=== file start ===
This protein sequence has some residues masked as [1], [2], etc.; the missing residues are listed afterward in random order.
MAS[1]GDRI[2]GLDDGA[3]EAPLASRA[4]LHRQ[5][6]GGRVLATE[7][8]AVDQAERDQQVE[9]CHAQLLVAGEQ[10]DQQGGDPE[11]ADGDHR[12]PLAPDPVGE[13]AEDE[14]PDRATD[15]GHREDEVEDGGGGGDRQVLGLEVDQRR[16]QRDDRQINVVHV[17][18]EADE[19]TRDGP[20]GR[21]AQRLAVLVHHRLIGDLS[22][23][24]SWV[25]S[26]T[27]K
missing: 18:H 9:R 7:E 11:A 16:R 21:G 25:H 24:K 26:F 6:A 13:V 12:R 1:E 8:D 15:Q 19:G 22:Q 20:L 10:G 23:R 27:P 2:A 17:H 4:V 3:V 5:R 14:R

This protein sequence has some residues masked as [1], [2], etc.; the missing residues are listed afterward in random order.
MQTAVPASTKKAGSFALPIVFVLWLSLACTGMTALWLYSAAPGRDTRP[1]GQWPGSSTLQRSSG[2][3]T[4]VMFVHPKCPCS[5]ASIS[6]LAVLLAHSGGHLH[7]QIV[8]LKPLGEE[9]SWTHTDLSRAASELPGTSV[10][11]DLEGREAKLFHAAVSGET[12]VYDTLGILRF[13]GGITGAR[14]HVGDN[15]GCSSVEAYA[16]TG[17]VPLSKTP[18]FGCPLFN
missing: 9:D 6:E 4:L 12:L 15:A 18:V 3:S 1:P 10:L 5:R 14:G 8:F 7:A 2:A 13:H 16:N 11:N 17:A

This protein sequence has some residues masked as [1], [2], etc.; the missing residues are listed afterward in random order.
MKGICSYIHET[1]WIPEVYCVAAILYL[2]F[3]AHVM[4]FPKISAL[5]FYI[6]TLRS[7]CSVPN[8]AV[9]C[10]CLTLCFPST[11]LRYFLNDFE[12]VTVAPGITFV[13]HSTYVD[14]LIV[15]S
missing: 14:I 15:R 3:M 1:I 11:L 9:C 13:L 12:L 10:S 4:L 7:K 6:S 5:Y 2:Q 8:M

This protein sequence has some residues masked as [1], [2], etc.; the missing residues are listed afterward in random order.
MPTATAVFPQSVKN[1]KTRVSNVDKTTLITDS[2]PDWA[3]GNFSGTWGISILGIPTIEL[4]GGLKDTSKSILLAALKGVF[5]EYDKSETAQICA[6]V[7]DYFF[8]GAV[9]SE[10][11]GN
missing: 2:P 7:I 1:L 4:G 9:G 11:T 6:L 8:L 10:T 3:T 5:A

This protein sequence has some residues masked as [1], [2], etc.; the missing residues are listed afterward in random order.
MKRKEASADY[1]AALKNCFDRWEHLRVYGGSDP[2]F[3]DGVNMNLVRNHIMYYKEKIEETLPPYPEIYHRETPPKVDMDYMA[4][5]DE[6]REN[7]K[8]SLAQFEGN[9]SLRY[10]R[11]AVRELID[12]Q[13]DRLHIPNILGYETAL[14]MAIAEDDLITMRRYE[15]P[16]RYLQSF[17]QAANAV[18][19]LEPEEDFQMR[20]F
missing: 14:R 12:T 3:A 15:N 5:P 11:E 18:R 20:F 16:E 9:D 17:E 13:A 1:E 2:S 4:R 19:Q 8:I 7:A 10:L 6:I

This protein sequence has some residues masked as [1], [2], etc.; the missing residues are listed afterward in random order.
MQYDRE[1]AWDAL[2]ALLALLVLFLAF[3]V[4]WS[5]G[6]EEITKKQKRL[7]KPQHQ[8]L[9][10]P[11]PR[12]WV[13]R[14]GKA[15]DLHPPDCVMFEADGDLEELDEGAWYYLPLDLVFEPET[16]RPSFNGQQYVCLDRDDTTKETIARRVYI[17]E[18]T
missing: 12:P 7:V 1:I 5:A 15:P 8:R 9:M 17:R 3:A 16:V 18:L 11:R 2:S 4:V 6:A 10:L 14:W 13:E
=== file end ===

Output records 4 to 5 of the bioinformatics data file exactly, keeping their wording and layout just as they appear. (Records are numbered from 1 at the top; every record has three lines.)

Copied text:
This protein sequence has some residues masked as [1], [2], etc.; the missing residues are listed afterward in random order.
MPTATAVFPQSVKN[1]KTRVSNVDKTTLITDS[2]PDWA[3]GNFSGTWGISILGIPTIEL[4]GGLKDTSKSILLAALKGVF[5]EYDKSETAQICA[6]V[7]DYFF[8]GAV[9]SE[10][11]GN
missing: 2:P 7:I 1:L 4:G 9:G 11:T 6:L 8:L 10:T 3:T 5:A

This protein sequence has some residues masked as [1], [2], etc.; the missing residues are listed afterward in random order.
MKRKEASADY[1]AALKNCFDRWEHLRVYGGSDP[2]F[3]DGVNMNLVRNHIMYYKEKIEETLPPYPEIYHRETPPKVDMDYMA[4][5]DE[6]REN[7]K[8]SLAQFEGN[9]SLRY[10]R[11]AVRELID[12]Q[13]DRLHIPNILGYETAL[14]MAIAEDDLITMRRYE[15]P[16]RYLQSF[17]QAANAV[18][19]LEPEEDFQMR[20]F
missing: 14:R 12:T 3:A 15:N 5:P 11:E 18:R 20:F 16:E 9:D 17:E 13:A 1:E 2:S 4:R 19:Q 8:I 7:A 10:L 6:I